“So what does Tom Bihn say is different between the Yarn Stuff Sacks and these new Travel Stuff Sacks? The difference is actually pretty subtle, but it makes a difference when you’re packing these in your main luggage. Unlike the Yarn Stuff Sacks, its Travel cousin has an oval (or oblong) bottom, which allows it to lie flatter.”
“The features of the bag itself speak volumes, however my personal story with the Ristretto may add another dimension to the many college students out there. I’m a current business student at Sacramento State University and have made it a goal this upcoming semester to go paperless. It won’t be easy by any stretch but this past semester I was able to accomplish a semi-paperless routine. Now that I’m going full on, this semester means no traditional note taking, all eBooks if possible, and limited use of paper unless absolutely required. I will be able to accomplish everything I need using either my MacBook Air or iPad. On a side note, I’m even taking the public train system and riding a scooter to school from the station. Bag and all.
The Ristretto bag is the perfect fit. Just enough space, comfortable to carry, and highly stylish I might add. It is the best bag I’ve ever owned for reasons beyond what can be highlighted in this review.”
“The beauty of the Aeronaut is that it is the absolute largest it can be while still qualifying as a carry-on bag. This meant that every aircraft, from the huge international carriers to the tiny domestic ones, allowed us to bring the bags on board and we were able to fit them into the carry-on compartment above our seats. This was especially important to us when flying overseas after our San Francisco trip, as we had our baby’s bed in the Aeronaut, to which we wanted access as soon as we arrived in Romania.”
“The interior is an “ultra-lightweight yet abrasion-resistant Dyneema/nylon rip-stop fabric” made for Tom Bihn in Japan, and I can attest to the the “rip-stop” claim. I jammed the Synapse full of product info, t-shirts, stuffed animals, and a dead zombie hand at E3, and the bag seemed to challenge me to force more in—my back would’ve given out before the bag would.”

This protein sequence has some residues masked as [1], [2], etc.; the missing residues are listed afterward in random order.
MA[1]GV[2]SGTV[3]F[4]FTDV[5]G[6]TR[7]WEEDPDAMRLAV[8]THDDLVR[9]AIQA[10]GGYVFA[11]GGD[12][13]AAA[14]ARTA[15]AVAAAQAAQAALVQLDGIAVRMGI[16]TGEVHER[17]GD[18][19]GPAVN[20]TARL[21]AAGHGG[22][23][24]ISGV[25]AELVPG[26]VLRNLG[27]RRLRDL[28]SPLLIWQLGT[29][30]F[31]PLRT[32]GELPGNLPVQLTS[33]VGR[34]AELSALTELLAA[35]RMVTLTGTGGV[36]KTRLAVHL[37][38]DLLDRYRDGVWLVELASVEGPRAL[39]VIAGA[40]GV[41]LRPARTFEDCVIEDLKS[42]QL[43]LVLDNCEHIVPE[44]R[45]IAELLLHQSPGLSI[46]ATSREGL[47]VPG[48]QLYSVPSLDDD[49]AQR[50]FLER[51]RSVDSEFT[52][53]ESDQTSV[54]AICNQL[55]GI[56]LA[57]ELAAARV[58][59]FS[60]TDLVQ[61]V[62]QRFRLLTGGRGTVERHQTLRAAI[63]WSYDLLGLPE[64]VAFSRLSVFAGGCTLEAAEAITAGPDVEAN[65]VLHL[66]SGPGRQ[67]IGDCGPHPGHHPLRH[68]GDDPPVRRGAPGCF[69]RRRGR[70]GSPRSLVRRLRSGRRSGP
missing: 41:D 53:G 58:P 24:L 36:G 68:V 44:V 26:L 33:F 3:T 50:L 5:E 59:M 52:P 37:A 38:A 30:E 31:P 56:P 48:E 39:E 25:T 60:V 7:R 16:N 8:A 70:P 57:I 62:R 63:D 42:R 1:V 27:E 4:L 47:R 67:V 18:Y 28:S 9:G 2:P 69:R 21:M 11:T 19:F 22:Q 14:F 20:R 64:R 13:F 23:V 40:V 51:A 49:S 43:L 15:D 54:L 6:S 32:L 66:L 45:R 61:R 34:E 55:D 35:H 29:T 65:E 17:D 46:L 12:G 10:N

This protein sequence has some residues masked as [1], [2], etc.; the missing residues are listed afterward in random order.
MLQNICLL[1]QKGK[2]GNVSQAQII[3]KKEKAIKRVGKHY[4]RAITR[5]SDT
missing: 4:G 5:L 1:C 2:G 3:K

“Tom Bihn spends a lot of time thinking of ways to make travel easier (though he has yet to make plane seats wider). The Seattle-based travel gear/luggage company that bears his name tackles both big and small jobs. One small but vital task that often gets overlooked though is the pesky task of keeping gadgets and goods together during TSA hoedown. The Tom Bihn Travel Tray conquers that task and gets high marks from us for its pure utilitarianism. Toss your keys, wallet and your other EDC items (sans knife) into the Travel Tray and send it on through. Then just pull up the outer flap, cinch the drawstring and away you go.”
See also: the Tri-Star
“While I’m not usually a user or fan of stuff sacks—I much prefer packing cubes—I agreed to give them a try. I’m becoming a convert. Not only are they well made but I’m finding uses for them that help to fill the nooks and crannies of my bag. (I like the fact they can be molded to fit almost any space. Not so with a packing cube.)”
What’s really cool: you can ask Frank II, author of the review, questions you have about the review or Travel Stuff Sacks in this thread in the TOM BIHN Forums.